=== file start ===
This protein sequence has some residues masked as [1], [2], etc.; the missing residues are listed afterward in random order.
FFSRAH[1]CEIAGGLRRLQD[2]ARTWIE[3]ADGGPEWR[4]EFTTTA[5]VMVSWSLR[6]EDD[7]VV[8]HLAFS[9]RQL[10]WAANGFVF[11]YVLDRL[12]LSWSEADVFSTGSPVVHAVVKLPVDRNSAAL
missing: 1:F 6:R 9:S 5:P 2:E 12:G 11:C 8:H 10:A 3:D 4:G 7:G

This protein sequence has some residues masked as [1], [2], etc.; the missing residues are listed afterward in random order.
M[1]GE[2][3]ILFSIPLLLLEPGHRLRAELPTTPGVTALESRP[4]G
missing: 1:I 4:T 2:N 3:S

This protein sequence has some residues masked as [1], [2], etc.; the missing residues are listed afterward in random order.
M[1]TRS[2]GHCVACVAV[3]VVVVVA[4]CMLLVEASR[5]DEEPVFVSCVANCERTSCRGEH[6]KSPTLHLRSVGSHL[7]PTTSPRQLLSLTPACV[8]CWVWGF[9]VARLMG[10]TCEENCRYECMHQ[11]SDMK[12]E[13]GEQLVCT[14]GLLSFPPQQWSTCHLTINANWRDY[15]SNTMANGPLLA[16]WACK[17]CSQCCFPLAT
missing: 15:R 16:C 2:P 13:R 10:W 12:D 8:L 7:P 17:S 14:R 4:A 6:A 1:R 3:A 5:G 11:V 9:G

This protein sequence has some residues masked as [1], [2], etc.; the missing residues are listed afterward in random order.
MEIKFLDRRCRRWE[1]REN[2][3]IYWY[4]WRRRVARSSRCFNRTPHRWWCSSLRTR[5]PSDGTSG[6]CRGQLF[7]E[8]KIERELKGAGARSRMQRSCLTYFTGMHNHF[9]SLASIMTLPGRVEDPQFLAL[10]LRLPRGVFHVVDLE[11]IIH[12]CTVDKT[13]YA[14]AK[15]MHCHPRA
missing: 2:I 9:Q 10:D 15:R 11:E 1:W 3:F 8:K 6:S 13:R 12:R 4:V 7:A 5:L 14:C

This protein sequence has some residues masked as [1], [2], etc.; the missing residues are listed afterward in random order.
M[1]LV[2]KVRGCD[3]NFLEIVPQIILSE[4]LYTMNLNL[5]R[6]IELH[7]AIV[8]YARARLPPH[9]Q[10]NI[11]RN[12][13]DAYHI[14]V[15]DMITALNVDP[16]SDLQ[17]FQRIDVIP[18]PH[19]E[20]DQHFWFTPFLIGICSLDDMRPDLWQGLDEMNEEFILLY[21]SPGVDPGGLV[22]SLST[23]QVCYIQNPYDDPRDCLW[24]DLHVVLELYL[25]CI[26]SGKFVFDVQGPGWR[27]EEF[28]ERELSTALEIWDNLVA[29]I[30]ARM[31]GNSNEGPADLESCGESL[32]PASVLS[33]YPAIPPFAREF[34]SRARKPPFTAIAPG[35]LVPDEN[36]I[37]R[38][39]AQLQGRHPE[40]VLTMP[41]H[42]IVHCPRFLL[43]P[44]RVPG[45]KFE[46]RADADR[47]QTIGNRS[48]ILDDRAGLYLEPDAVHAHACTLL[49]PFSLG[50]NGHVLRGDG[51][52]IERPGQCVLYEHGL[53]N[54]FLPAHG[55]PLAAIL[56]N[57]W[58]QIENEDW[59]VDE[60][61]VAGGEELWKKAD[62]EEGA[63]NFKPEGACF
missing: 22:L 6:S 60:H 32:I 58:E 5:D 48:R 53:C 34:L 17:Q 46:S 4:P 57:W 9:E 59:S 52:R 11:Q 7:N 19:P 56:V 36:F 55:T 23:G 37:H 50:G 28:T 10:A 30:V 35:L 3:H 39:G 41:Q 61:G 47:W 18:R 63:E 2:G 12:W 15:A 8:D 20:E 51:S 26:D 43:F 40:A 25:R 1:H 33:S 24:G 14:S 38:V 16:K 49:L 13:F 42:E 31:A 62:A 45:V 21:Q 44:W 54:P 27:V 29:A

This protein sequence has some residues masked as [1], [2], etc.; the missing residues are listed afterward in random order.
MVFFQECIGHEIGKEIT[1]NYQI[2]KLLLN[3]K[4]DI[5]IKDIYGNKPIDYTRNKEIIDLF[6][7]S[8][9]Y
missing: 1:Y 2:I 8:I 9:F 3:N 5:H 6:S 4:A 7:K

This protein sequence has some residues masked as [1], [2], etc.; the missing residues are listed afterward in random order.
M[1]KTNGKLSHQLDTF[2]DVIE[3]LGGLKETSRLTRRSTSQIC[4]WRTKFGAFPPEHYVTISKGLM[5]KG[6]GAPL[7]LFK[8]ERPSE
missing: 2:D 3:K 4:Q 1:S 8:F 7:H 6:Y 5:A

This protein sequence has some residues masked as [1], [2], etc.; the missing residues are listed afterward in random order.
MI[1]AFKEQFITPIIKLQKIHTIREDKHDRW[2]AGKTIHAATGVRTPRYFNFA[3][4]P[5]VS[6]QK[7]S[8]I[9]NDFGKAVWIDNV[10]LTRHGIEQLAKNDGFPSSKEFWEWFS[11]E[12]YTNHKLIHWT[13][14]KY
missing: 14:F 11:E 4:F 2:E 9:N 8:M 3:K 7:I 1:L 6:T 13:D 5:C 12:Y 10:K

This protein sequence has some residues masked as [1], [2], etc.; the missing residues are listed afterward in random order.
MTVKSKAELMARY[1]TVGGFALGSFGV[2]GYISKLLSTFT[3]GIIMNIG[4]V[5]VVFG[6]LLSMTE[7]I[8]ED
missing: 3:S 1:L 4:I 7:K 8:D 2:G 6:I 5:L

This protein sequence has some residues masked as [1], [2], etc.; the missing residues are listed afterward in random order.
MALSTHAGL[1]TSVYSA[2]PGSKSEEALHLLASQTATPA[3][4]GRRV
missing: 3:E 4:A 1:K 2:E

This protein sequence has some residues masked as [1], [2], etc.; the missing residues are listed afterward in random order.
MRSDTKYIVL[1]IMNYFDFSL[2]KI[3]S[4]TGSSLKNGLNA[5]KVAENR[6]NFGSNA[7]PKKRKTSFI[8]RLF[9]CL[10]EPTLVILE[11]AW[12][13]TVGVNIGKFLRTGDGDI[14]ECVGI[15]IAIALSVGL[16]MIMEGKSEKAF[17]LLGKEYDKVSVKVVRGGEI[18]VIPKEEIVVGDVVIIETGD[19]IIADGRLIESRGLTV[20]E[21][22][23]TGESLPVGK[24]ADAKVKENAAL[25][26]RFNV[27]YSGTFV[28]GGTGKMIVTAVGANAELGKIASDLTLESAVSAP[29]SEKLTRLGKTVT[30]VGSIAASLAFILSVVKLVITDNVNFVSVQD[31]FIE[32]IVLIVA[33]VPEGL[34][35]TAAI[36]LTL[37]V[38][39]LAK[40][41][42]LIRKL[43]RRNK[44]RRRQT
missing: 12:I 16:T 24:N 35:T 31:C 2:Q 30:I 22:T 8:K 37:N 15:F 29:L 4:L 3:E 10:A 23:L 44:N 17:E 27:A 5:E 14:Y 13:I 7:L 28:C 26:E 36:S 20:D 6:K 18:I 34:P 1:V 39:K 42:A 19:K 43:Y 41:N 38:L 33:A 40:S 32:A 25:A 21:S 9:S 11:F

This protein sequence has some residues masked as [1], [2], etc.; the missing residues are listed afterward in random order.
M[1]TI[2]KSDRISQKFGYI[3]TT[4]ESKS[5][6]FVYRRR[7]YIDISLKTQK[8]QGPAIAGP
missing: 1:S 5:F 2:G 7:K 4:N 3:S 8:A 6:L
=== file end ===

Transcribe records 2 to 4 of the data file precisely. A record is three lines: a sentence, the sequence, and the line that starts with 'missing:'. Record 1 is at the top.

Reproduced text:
This protein sequence has some residues masked as [1], [2], etc.; the missing residues are listed afterward in random order.
M[1]GE[2][3]ILFSIPLLLLEPGHRLRAELPTTPGVTALESRP[4]G
missing: 1:I 4:T 2:N 3:S

This protein sequence has some residues masked as [1], [2], etc.; the missing residues are listed afterward in random order.
M[1]TRS[2]GHCVACVAV[3]VVVVVA[4]CMLLVEASR[5]DEEPVFVSCVANCERTSCRGEH[6]KSPTLHLRSVGSHL[7]PTTSPRQLLSLTPACV[8]CWVWGF[9]VARLMG[10]TCEENCRYECMHQ[11]SDMK[12]E[13]GEQLVCT[14]GLLSFPPQQWSTCHLTINANWRDY[15]SNTMANGPLLA[16]WACK[17]CSQCCFPLAT
missing: 15:R 16:C 2:P 13:R 10:W 12:D 8:L 7:P 17:S 14:R 4:A 6:A 1:R 3:A 5:G 11:V 9:G

This protein sequence has some residues masked as [1], [2], etc.; the missing residues are listed afterward in random order.
MEIKFLDRRCRRWE[1]REN[2][3]IYWY[4]WRRRVARSSRCFNRTPHRWWCSSLRTR[5]PSDGTSG[6]CRGQLF[7]E[8]KIERELKGAGARSRMQRSCLTYFTGMHNHF[9]SLASIMTLPGRVEDPQFLAL[10]LRLPRGVFHVVDLE[11]IIH[12]CTVDKT[13]YA[14]AK[15]MHCHPRA
missing: 2:I 9:Q 10:D 15:R 11:E 1:W 3:F 8:K 6:S 13:R 12:R 4:V 7:A 5:L 14:C